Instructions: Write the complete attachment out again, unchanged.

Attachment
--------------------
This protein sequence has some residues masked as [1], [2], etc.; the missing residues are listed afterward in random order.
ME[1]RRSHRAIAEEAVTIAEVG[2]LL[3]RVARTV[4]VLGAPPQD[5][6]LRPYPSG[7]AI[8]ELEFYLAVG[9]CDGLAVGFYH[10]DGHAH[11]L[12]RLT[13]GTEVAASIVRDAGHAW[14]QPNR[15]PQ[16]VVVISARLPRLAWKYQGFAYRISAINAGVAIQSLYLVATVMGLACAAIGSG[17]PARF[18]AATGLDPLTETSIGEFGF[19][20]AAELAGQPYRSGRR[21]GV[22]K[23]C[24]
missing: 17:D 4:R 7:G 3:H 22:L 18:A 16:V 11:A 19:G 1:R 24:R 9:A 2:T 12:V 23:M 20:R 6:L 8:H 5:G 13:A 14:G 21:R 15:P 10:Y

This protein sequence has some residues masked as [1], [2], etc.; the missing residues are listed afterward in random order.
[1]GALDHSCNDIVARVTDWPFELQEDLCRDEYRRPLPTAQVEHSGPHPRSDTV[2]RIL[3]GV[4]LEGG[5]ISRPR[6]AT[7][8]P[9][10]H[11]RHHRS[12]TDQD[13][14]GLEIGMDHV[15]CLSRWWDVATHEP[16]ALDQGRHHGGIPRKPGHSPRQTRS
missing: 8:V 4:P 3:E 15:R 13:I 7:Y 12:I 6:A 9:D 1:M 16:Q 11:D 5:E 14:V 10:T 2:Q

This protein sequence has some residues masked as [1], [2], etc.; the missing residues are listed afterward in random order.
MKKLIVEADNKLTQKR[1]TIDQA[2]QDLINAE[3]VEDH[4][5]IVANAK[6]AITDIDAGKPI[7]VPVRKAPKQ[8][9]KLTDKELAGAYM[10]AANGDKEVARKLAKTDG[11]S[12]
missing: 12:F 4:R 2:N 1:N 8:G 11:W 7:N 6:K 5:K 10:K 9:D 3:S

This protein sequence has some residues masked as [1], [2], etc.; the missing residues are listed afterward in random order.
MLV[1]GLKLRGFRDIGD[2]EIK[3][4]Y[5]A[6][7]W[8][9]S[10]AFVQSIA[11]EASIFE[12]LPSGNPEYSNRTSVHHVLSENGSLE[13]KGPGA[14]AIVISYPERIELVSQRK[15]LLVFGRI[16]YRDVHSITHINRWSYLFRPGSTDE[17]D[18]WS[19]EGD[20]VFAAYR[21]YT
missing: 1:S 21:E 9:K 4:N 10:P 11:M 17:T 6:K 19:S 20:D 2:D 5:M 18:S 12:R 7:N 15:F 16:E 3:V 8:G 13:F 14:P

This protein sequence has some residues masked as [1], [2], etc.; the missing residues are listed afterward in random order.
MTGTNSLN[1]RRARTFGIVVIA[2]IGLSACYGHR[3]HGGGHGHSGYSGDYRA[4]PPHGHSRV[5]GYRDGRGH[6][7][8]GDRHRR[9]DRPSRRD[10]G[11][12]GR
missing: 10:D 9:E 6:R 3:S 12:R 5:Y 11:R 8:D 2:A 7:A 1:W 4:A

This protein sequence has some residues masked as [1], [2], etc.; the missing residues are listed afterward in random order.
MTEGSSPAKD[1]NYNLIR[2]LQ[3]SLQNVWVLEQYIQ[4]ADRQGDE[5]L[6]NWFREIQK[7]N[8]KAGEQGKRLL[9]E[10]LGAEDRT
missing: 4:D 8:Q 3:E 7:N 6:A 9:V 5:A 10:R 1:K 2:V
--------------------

This protein sequence has some residues masked as [1], [2], etc.; the missing residues are listed afterward in random order.
ME[1]RRSHRAIAEEAVTIAEVG[2]LL[3]RVARTV[4]VLGAPPQD[5][6]LRPYPSG[7]AI[8]ELEFYLAVG[9]CDGLAVGFYH[10]DGHAH[11]L[12]RLT[13]GTEVAASIVRDAGHAW[14]QPNR[15]PQ[16]VVVISARLPRLAWKYQGFAYRISAINAGVAIQSLYLVATVMGLACAAIGSG[17]PARF[18]AATGLDPLTETSIGEFGF[19][20]AAELAGQPYRSGRR[21]GV[22]K[23]C[24]
missing: 17:D 4:R 7:G 3:H 22:L 18:A 16:V 11:A 19:G 1:R 24:R 9:A 2:T 12:V 23:M 20:R 6:L 8:H 5:G 13:A 14:G 21:R 15:P 10:Y

This protein sequence has some residues masked as [1], [2], etc.; the missing residues are listed afterward in random order.
[1]GALDHSCNDIVARVTDWPFELQEDLCRDEYRRPLPTAQVEHSGPHPRSDTV[2]RIL[3]GV[4]LEGG[5]ISRPR[6]AT[7][8]P[9][10]H[11]RHHRS[12]TDQD[13][14]GLEIGMDHV[15]CLSRWWDVATHEP[16]ALDQGRHHGGIPRKPGHSPRQTRS
missing: 8:V 4:P 3:E 15:R 13:I 7:Y 12:I 6:A 9:D 1:M 16:Q 11:D 5:E 14:V 10:T 2:Q

This protein sequence has some residues masked as [1], [2], etc.; the missing residues are listed afterward in random order.
MKKLIVEADNKLTQKR[1]TIDQA[2]QDLINAE[3]VEDH[4][5]IVANAK[6]AITDIDAGKPI[7]VPVRKAPKQ[8][9]KLTDKELAGAYM[10]AANGDKEVARKLAKTDG[11]S[12]
missing: 12:F 4:R 2:N 1:N 8:G 11:W 7:N 6:K 5:K 10:K 9:D 3:S

This protein sequence has some residues masked as [1], [2], etc.; the missing residues are listed afterward in random order.
MLV[1]GLKLRGFRDIGD[2]EIK[3][4]Y[5]A[6][7]W[8][9]S[10]AFVQSIA[11]EASIFE[12]LPSGNPEYSNRTSVHHVLSENGSLE[13]KGPGA[14]AIVISYPERIELVSQRK[15]LLVFGRI[16]YRDVHSITHINRWSYLFRPGSTDE[17]D[18]WS[19]EGD[20]VFAAYR[21]YT
missing: 1:S 21:E 9:K 4:N 10:P 11:M 17:T 6:K 19:S 20:D 2:D 5:M 18:S 12:R 7:N 15:F 16:E 3:V 8:G 13:F 14:P

This protein sequence has some residues masked as [1], [2], etc.; the missing residues are listed afterward in random order.
MTGTNSLN[1]RRARTFGIVVIA[2]IGLSACYGHR[3]HGGGHGHSGYSGDYRA[4]PPHGHSRV[5]GYRDGRGH[6][7][8]GDRHRR[9]DRPSRRD[10]G[11][12]GR
missing: 10:D 9:E 6:R 3:S 12:R 5:Y 11:R 8:D 2:A 7:A 1:W 4:A

This protein sequence has some residues masked as [1], [2], etc.; the missing residues are listed afterward in random order.
MTEGSSPAKD[1]NYNLIR[2]LQ[3]SLQNVWVLEQYIQ[4]ADRQGDE[5]L[6]NWFREIQK[7]N[8]KAGEQGKRLL[9]E[10]LGAEDRT
missing: 4:D 8:Q 3:E 7:N 6:A 9:V 5:A 10:R 1:K 2:V